Our ultimate goal is that all aspects of UCD are fully accessible. However, this is a long-term change programme and will take a number of years to achieve. ALLY and Sensus Access have been developed to support faculty and staff in making their teaching materials accessible and we would encourage you to familiarise yourself with these tools. Additional training and support is available - contact (opens in a new window)all@ucd.ie

While there are reasonable accommodations available to students with a diagnosis of a disability, there are many more students in UCD who face barriers in their educational experience. Disclosure should be a personal choice for people with disabilities and not a requirement in order to equitably engage in higher education. UCD is committed to providing a universally designed education to all students - we should expect diversity in our student population and not make any assumptions about their previous educational experience. We should remove the barriers which can be created through an attempt to design for an ‘average’ student or an assumption that all students come to UCD with the same skills, abilities and resources.

Universal Design is simpler, more beneficial and less work than people realise. We have a number of resources and training opportunities which you and your team can avail of to guide inclusion in your day to day work in UCD, whether you have a teaching, support, technical, policy or any other role. The rollout of UDL in UCD is being supported by the Faculty Partnership Programme which is developing additional resources and supports.

Diversity in fact enriches the experience of all students in the university and does not impact on academic standards. Professor Mark Rogers, UCD Registrar and Deputy President, notes that diversity is required in order for us to reach our goal of excellence. Universal Design ensures equitable access and a flexible approach and does not, in any way, ‘dumb down’ the university. Dedicated access pathways acknowledge the barriers access students may face in gaining entry through some traditional pathways and the evidence is clear - students accessing programmes, even with the highest entry requirements, excel in their programmes when this barrier is removed.

Mainstreaming in the context of education usually refers to the practice of integrating all students into one common stream. At primary and secondary level it refers to the practice of integrating students with disabilities into mainstream classes, rather than segregating them elsewhere. In Higher Education mainstreaming refers to a broader agenda to ensure that all students are supported and can thrive in the mainstream educational environment of a Higher Education Institution regardless of their background, socio-economic status, age or disability. 

The (opens in a new window)HEA National Plan for Equity of Access to Higher Education 2015-2019 (2015) is based on the following principle “Equity of access policies should be mainstreamed into the everyday life of higher education institutions to enhance the quality of the learning experience and progression outcomes for all students.” (p. 16). In UCD the University for All initiative is mainstreaming equity of access into all areas of the university including all parts of the student journey namely outreach, enrolment planning, teaching, learning and assessment, supports and services, the built environment and the technological infrastructure. We are aiming for a flexible inclusive educational experience for all students, mainstreaming equity and access rather than setting up parallel or siloed systems for individual students or groups of students.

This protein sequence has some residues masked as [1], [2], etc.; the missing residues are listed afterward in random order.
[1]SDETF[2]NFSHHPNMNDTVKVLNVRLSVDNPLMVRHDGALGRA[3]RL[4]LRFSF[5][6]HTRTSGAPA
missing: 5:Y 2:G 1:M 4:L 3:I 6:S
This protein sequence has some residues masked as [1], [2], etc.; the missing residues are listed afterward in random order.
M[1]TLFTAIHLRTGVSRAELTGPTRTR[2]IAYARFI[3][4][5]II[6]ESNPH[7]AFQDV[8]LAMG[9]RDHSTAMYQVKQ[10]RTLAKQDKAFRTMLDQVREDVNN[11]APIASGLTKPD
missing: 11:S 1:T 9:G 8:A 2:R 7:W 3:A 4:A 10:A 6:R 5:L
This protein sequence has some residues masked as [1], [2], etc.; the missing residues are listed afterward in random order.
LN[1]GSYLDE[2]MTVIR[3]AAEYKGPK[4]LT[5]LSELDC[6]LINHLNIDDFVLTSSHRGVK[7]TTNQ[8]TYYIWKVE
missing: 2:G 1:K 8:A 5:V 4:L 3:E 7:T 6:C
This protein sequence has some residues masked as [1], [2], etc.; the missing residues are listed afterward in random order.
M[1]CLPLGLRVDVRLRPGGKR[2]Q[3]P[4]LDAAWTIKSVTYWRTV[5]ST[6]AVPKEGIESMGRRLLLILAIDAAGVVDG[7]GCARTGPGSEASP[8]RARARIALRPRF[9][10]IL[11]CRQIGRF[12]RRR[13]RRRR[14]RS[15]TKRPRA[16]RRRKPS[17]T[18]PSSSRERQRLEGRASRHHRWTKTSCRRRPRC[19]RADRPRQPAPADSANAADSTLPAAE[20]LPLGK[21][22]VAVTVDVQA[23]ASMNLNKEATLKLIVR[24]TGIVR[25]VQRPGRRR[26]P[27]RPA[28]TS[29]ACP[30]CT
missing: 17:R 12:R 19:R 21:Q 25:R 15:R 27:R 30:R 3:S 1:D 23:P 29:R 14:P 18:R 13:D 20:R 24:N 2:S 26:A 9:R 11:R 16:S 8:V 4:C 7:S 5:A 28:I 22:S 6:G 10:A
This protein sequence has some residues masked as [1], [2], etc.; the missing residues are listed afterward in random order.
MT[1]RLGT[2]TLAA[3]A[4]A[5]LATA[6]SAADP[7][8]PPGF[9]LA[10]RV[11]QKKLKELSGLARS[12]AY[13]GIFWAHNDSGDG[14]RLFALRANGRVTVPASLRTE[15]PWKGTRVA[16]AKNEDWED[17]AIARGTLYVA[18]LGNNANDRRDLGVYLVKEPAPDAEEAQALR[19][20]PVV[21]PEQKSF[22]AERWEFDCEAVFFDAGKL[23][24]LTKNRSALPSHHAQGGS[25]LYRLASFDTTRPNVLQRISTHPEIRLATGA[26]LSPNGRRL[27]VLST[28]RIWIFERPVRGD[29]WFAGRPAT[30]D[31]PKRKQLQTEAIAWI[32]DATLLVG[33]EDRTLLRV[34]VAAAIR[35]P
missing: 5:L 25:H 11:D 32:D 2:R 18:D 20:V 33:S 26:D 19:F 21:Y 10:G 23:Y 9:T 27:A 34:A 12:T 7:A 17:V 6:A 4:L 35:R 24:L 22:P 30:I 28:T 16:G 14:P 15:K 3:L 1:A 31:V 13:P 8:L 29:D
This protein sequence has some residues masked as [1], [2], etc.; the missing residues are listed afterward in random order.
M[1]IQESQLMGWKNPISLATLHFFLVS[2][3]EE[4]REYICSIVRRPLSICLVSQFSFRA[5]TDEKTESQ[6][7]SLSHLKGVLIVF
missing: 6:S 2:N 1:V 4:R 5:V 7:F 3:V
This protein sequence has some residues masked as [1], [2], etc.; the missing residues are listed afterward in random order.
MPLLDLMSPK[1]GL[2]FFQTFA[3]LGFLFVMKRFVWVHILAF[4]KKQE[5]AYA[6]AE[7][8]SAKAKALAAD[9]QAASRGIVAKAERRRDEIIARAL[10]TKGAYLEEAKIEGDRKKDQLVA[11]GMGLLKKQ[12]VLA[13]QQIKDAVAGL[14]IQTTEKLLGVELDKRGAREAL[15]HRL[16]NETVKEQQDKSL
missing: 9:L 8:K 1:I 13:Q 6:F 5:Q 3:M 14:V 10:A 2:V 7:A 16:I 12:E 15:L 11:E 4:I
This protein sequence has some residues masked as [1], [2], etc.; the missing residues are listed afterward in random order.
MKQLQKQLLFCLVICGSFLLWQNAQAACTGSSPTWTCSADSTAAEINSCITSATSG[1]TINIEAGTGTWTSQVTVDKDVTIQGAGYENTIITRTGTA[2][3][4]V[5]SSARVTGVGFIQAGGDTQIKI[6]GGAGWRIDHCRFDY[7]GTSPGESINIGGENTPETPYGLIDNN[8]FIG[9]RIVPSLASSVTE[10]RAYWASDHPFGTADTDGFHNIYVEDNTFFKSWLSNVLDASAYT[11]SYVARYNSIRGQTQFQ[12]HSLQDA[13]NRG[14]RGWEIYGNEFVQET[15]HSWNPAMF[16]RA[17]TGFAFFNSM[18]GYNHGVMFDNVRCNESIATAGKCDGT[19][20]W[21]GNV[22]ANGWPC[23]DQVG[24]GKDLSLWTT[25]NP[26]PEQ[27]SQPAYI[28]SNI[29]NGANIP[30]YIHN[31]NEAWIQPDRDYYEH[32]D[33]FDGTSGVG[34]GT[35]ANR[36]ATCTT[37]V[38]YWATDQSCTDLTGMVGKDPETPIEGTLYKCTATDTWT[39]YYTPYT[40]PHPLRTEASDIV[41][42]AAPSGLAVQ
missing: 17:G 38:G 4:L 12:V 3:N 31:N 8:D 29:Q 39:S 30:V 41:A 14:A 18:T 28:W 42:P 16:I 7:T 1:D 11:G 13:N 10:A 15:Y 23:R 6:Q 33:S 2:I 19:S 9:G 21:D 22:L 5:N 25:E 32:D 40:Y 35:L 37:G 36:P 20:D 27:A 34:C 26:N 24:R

UCD have agreed a target of 35% undergraduate widening participation by 2024. This is a Key Performance Indicator for the University and acts as a quantifiable measure of widening participation performance over 3 years. The target groups are those identified as underrepresented in the (opens in a new window)HEA National Plan for Equity of Access to Higher Education 2015-2019 (2015)

  • Low income: Up to 2018-19 includes students from designated socio-economic groups determined by the HEA. New KPI agreed for 2019-20 onwards means this group now includes those in receipt of SUSI Special Rate Grant, those who enter through the HEAR route, those who are in receipt of a means-tested UCD or HEA scholarship, those who attended DEIS secondary schools, and those in receipt of Lone Parent financial supports. 
  • Disability: Students who declare a disability on the Equal Access Survey or avail of disability support through ALL.
  • Mature: Students over the age of 23 entering higher education for the first time.
  • Part Time: Any student studying part time, including Open Learners.
  • QQI-FET: Students who enter UCD holding a FETAC/HETAC/QQI award.
  • Refugees and protection applicants (asylum seekers): Students who are refugees, asylum seekers or those given leave to remain who are availing of support from ALL through UCD's Sanctuary Programme.

As part of enrolment planning every UCD undergraduate programme creates targeted places for students entering through designated access routes (HEAR, DARE, Mature, QQI-FET, Open Learning). These places, sometimes also referred to as reserved places, assist in widening participation to undergraduate programmes enabling equitable access to UCD. These targets are transferable across access groups to allow for maximum diversity of admissions. To learn more or spread the message about diversity in UCD check out our Data Infographics.

University for All

University College Dublin, Belfield, Dublin 4, Ireland.
E: UniversityforAll@ucd.ie